Soon drivers will be able to plot eco-friendly routes. Engineers from Audi of America Inc.'s California Research Labs are working with three California universities to reduce CO2 emissions through intelligent interactions between the driver and the car. "The path between two points can be measured in distance, but it can also be measured in the amount of carbon dioxide that our vehicles emit," says Daniel Rosario, Audi's manager of Connected Vehicles. When drivers choose a route with the lowest CO2 emissions, they can improve fuel efficiency by 20 percent. Rosario notes the technology exists today — it just needs to be integrated into an "intelligent vehicle network."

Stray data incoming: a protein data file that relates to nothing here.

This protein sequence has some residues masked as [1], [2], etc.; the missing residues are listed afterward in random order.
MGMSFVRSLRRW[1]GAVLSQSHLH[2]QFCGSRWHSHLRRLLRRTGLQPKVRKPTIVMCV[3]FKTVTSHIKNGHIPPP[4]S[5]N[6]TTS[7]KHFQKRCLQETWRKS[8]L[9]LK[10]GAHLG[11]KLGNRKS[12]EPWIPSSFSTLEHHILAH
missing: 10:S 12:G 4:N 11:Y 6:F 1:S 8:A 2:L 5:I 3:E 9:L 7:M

Truchard will be presented the award at the 2014 Golden Mousetrap Awards ceremony during the co-located events Pacific Design & Manufacturing, MD&M West, WestPack, PLASTEC West, Electronics West, ATX West, and AeroCon.
In a bid to boost the viability of lithium-based electric car batteries, a team at Lawrence Berkeley National Laboratory has developed a chemistry that could possibly double an EV’s driving range while cutting its battery cost in half.
For industrial control applications, or even a simple assembly line, that machine can go almost 24/7 without a break. But what happens when the task is a little more complex? That’s where the “smart” machine would come in. The smart machine is one that has some simple (or complex in some cases) processing capability to be able to adapt to changing conditions. Such machines are suited for a host of applications, including automotive, aerospace, defense, medical, computers and electronics, telecommunications, consumer goods, and so on. This discussion will examine what’s possible with smart machines, and what tradeoffs need to be made to implement such a solution.